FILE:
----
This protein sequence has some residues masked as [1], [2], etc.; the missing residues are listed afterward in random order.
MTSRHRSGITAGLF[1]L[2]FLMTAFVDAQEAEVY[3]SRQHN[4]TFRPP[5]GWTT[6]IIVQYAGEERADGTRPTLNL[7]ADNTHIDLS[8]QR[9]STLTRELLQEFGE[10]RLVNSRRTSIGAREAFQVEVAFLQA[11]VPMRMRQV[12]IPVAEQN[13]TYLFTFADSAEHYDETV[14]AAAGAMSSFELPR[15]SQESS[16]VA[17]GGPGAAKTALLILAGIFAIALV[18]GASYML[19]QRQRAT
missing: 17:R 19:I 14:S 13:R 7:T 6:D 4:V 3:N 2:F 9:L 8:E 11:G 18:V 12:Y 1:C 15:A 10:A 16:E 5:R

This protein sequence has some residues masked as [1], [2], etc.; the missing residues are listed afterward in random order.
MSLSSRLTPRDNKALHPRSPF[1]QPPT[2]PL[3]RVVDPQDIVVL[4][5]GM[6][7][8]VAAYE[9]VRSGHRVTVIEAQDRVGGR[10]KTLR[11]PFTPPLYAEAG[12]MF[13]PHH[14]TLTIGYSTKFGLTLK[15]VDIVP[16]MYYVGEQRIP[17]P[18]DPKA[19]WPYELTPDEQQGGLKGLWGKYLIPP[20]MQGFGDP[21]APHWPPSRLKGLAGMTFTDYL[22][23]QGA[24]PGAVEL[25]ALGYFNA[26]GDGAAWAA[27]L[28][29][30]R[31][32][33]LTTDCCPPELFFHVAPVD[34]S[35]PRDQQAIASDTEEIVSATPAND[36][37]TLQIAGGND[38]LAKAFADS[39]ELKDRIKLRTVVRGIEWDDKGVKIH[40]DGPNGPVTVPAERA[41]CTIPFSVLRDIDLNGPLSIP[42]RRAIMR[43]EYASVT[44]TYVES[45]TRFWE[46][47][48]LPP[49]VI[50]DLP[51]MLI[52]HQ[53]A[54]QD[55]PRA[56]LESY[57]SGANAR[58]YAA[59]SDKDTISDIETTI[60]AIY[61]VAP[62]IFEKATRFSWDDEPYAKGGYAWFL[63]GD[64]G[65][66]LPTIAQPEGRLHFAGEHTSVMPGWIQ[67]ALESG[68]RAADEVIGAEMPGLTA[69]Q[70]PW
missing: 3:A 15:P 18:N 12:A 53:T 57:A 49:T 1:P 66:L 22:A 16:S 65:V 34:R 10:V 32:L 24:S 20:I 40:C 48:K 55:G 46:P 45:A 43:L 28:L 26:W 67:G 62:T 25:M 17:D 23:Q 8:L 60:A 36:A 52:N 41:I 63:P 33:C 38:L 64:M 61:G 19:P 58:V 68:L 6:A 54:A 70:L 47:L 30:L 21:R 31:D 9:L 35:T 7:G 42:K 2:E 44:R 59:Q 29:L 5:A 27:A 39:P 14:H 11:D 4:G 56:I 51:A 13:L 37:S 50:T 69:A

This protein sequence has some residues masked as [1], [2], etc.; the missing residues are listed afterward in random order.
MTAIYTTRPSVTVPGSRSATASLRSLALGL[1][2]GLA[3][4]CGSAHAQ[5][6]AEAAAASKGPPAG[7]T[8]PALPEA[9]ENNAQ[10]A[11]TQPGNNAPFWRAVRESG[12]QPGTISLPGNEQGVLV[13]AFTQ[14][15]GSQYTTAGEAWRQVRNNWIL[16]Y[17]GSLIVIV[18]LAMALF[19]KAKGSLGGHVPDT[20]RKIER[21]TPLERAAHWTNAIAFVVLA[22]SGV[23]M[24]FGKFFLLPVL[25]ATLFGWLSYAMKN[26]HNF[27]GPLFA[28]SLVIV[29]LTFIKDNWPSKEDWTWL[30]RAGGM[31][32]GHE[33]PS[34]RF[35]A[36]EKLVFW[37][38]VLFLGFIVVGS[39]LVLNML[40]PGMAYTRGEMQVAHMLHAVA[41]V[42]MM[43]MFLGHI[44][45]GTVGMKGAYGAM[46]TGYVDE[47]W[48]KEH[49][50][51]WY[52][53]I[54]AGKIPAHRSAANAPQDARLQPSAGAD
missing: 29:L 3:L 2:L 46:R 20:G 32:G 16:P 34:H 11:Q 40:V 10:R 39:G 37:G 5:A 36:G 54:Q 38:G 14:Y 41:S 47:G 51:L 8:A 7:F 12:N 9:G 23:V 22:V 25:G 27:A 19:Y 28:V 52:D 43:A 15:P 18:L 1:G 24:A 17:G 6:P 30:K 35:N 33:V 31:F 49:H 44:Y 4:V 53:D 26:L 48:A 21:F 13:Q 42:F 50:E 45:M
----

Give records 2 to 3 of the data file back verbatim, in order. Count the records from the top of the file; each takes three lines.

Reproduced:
This protein sequence has some residues masked as [1], [2], etc.; the missing residues are listed afterward in random order.
MSLSSRLTPRDNKALHPRSPF[1]QPPT[2]PL[3]RVVDPQDIVVL[4][5]GM[6][7][8]VAAYE[9]VRSGHRVTVIEAQDRVGGR[10]KTLR[11]PFTPPLYAEAG[12]MF[13]PHH[14]TLTIGYSTKFGLTLK[15]VDIVP[16]MYYVGEQRIP[17]P[18]DPKA[19]WPYELTPDEQQGGLKGLWGKYLIPP[20]MQGFGDP[21]APHWPPSRLKGLAGMTFTDYL[22][23]QGA[24]PGAVEL[25]ALGYFNA[26]GDGAAWAA[27]L[28][29][30]R[31][32][33]LTTDCCPPELFFHVAPVD[34]S[35]PRDQQAIASDTEEIVSATPAND[36][37]TLQIAGGND[38]LAKAFADS[39]ELKDRIKLRTVVRGIEWDDKGVKIH[40]DGPNGPVTVPAERA[41]CTIPFSVLRDIDLNGPLSIP[42]RRAIMR[43]EYASVT[44]TYVES[45]TRFWE[46][47][48]LPP[49]VI[50]DLP[51]MLI[52]HQ[53]A[54]QD[55]PRA[56]LESY[57]SGANAR[58]YAA[59]SDKDTISDIETTI[60]AIY[61]VAP[62]IFEKATRFSWDDEPYAKGGYAWFL[63]GD[64]G[65][66]LPTIAQPEGRLHFAGEHTSVMPGWIQ[67]ALESG[68]RAADEVIGAEMPGLTA[69]Q[70]PW
missing: 3:A 15:P 18:N 12:A 53:T 57:A 49:T 1:P 66:L 22:A 16:S 65:V 34:R 10:V 32:L 24:S 20:I 40:C 48:K 55:G 46:P 45:A 43:L 28:L 26:W 67:G 62:T 25:M 17:D 23:Q 8:L 60:A 36:A 52:N 41:I 63:P 33:C 38:L 64:M 61:G 19:P 58:V 68:L 6:A 54:A 70:L 47:L 30:L 21:R 31:D 9:L 35:T 7:G 42:K 2:E 44:R 59:Q 29:L 5:A 27:A 39:P 14:H 11:D 4:G 56:I 51:A 13:L 37:S 50:T 69:A

This protein sequence has some residues masked as [1], [2], etc.; the missing residues are listed afterward in random order.
MTAIYTTRPSVTVPGSRSATASLRSLALGL[1][2]GLA[3][4]CGSAHAQ[5][6]AEAAAASKGPPAG[7]T[8]PALPEA[9]ENNAQ[10]A[11]TQPGNNAPFWRAVRESG[12]QPGTISLPGNEQGVLV[13]AFTQ[14][15]GSQYTTAGEAWRQVRNNWIL[16]Y[17]GSLIVIV[18]LAMALF[19]KAKGSLGGHVPDT[20]RKIER[21]TPLERAAHWTNAIAFVVLA[22]SGV[23]M[24]FGKFFLLPVL[25]ATLFGWLSYAMKN[26]HNF[27]GPLFA[28]SLVIV[29]LTFIKDNWPSKEDWTWL[30]RAGGM[31][32]GHE[33]PS[34]RF[35]A[36]EKLVFW[37][38]VLFLGFIVVGS[39]LVLNML[40]PGMAYTRGEMQVAHMLHAVA[41]V[42]MM[43]MFLGHI[44][45]GTVGMKGAYGAM[46]TGYVDE[47]W[48]KEH[49][50][51]WY[52][53]I[54]AGKIPAHRSAANAPQDARLQPSAGAD
missing: 29:L 3:L 2:L 46:R 20:G 32:G 16:P 34:H 11:Q 40:V 10:R 39:G 37:G 5:A 36:G 54:Q 38:G 14:Y 41:S 47:G 51:L 8:A 7:F 12:N 9:G 23:V 22:V 25:G 27:A 19:Y 28:V 52:D 43:A 15:P 18:L 1:G 24:A 17:G 6:P 30:K 35:N 33:V 31:F 49:H 44:Y 4:V 53:D 26:L 48:A 21:F 13:Q 42:F 50:E 45:M